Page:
William Leigh Thompson was a Democratic member of the Wyoming House of Representatives, representing the 60th district from 2001 until his retirement in 2011. Thompson was born in Casper and went to Wyoming Midwest High School, he received his associated degree from Casper College. Thompson received his bachelor's degree from the University of Wyoming and his master's degree from Utah State University. Thompson was a teacher at the Green River High School, the Sweetwater County School District Number 2, from 1961 until 1996; when incumbent Democratic Representative Louise Ryckman announced her retirement, Thompson ran unopposed in the Democratic primary and was elected with 62.9% of the vote. Thompson served as House Minority Whip between 2003 and 2007, he was reelected four more times before announcing his retirement in 2011, was succeeded by fellow educator and Democrat John Freeman. Thompson died on June 21, 2018 in Green River, Wyoming at the age of 80. Wyoming State Legislature - Representative Bill Thompson Project Vote Smart - Representative Bill Thompson Follow the Money - Bill Thompson 2006 2004 2002 2000 campaign contributions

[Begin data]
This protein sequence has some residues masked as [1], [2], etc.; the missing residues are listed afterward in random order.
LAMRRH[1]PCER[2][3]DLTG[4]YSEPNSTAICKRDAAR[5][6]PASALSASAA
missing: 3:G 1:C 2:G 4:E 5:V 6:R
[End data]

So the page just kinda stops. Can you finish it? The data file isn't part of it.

Thapa dynasty